We use cookies to ensure that we give you the best experience on our website. You can change your cookie settings at any time. Otherwise, we'll assume you're OK to continue.

Durham University

Research & business

View Profile

Publication details for Dr Brian Suarez-Mantilla

Barisón, María Julia, Rapado, Ludmila Nakamura, Merino, Emilio F., Furusho Pral, Elizabeth Mieko, Mantilla, Brian Suarez, Marchese, Letícia, Nowicki, Cristina, Silber, Ariel Mariano & Cassera, Maria Belen (2017). Metabolomic profiling reveals a finely tuned, starvation-induced metabolic switch in Trypanosoma cruziepimastigotes. Journal of Biological Chemistry 292(21): 8964-8977.

Author(s) from Durham


Trypanosoma cruzi, the etiological agent of Chagas disease, is
a protozoan parasite with a complex life cycle involving a triatomine
insect and mammals. Throughout its life cycle, the T. cruzi
parasite faces several alternating events of cell division and cell
differentiation in which exponential and stationary growth
phases play key biological roles. It is well accepted that arrest of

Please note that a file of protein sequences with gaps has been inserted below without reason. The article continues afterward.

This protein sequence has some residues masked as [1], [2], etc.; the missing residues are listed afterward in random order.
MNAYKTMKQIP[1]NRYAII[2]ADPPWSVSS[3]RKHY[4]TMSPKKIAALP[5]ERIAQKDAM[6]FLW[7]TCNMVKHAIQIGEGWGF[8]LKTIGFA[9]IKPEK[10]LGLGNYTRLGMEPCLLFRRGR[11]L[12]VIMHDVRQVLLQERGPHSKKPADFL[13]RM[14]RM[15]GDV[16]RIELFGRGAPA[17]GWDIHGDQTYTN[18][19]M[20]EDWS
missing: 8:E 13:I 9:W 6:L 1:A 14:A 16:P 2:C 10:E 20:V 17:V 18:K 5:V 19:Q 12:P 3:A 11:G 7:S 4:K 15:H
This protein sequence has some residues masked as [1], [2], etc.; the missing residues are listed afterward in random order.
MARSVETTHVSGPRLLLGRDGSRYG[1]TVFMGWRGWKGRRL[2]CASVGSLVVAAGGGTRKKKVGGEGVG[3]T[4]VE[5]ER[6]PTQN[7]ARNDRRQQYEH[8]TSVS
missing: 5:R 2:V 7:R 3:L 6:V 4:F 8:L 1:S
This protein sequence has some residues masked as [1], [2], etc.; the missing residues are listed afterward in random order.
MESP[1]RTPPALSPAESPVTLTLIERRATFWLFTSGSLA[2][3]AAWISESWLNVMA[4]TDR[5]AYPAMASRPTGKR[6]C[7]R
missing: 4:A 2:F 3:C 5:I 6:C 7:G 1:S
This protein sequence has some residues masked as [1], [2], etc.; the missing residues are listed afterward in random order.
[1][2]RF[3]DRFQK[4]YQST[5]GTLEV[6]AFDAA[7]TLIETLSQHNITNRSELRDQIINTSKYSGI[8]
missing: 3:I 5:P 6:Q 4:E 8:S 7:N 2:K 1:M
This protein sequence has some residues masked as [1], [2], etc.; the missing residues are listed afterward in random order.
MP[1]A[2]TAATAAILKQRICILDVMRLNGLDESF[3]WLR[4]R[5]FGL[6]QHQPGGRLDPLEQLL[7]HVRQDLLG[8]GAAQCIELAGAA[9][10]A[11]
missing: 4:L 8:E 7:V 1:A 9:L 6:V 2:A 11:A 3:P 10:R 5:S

the cell division in the epimastigote stage, both in the midgut of
the triatomine insect and in vitro, is required for metacyclogenesis,
and it has been previously shown that the parasites change
the expression profile of several proteins when entering this quiescent
stage. However, little is known about the metabolic
changes that epimastigotes undergo before they develop into
the metacyclic trypomastigote stage. We applied targeted
metabolomics to measure the metabolic intermediates in the
most relevant pathways for energy metabolism and oxidative
imbalance in exponentially growing and stationary growth-arrested
epimastigote parasites. We show for the first time that
T. cruzi epimastigotes transitioning from the exponential to
the stationary phase exhibit a finely tuned adaptive metabolic
mechanism that enables switching from glucose to amino acid
consumption, which is more abundant in the stationary phase.
This metabolic plasticity appears to be crucial for survival of the
T. cruzi parasite in the myriad different environmental conditions
to which it is exposed during its life cycle.